Parents enrol their child – with or without special educational needs – in a mainstream school of their choice. The school is obliged to construct a suitable educational programme within the school of application or another school within the regional school alliance.
The regional school alliances have their own educational assessment procedures (instead of a nationwide procedure) for admission to special education. The outcomes of the assessment procedure can lead to a declaration of admission to special education. The declaration of admission is valid for at least a year. The regional school alliance sets the criteria for the duration and review of the declaration. The decision about the declaration is made by a multi-disciplinary team. The law requires two experts to be involved in the assessment procedure. One of the experts must be a special education generalist or a psychologist; the other expert is chosen by the school or the regional school alliance.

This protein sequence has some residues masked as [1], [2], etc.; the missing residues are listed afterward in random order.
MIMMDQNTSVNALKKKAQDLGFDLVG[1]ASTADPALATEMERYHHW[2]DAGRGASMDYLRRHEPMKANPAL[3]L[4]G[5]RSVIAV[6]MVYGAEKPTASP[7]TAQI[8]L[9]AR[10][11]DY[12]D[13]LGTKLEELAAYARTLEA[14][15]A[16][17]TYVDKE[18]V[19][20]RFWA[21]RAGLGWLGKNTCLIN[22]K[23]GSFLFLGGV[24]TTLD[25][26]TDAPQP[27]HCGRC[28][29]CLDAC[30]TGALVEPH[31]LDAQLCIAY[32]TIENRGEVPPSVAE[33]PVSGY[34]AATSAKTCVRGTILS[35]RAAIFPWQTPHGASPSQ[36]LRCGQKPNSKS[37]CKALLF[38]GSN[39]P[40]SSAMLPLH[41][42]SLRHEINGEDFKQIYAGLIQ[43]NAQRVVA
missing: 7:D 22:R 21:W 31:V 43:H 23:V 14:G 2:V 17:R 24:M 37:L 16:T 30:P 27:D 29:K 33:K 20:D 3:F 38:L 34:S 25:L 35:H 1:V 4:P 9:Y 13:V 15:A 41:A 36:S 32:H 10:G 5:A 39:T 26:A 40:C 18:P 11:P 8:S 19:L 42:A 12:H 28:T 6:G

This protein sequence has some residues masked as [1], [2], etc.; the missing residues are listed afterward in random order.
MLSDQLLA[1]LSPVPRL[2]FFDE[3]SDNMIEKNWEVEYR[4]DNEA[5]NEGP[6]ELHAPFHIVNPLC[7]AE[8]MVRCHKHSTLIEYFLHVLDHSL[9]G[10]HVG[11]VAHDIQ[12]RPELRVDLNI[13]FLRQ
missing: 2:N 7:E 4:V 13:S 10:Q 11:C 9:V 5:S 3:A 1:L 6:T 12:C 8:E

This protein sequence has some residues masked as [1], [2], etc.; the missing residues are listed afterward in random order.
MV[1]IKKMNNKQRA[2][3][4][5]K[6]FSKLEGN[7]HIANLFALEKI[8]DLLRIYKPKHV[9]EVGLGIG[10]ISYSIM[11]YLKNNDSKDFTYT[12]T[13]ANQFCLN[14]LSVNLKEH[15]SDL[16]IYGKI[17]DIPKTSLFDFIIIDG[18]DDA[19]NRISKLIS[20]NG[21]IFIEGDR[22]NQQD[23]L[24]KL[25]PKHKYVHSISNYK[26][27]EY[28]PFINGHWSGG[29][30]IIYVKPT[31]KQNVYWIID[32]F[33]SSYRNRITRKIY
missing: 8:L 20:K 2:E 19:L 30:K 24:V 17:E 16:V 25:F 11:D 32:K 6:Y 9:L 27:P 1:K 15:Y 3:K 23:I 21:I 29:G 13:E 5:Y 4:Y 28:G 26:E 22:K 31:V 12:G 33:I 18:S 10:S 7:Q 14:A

After admission, schools are obliged to provide an individual development plan, which describes the expected outcome and educational objectives for that learner. It indicates the level the learner can achieve and the support that they will need to achieve it. The parents must agree with the development plan.
Last updated 27/11/2019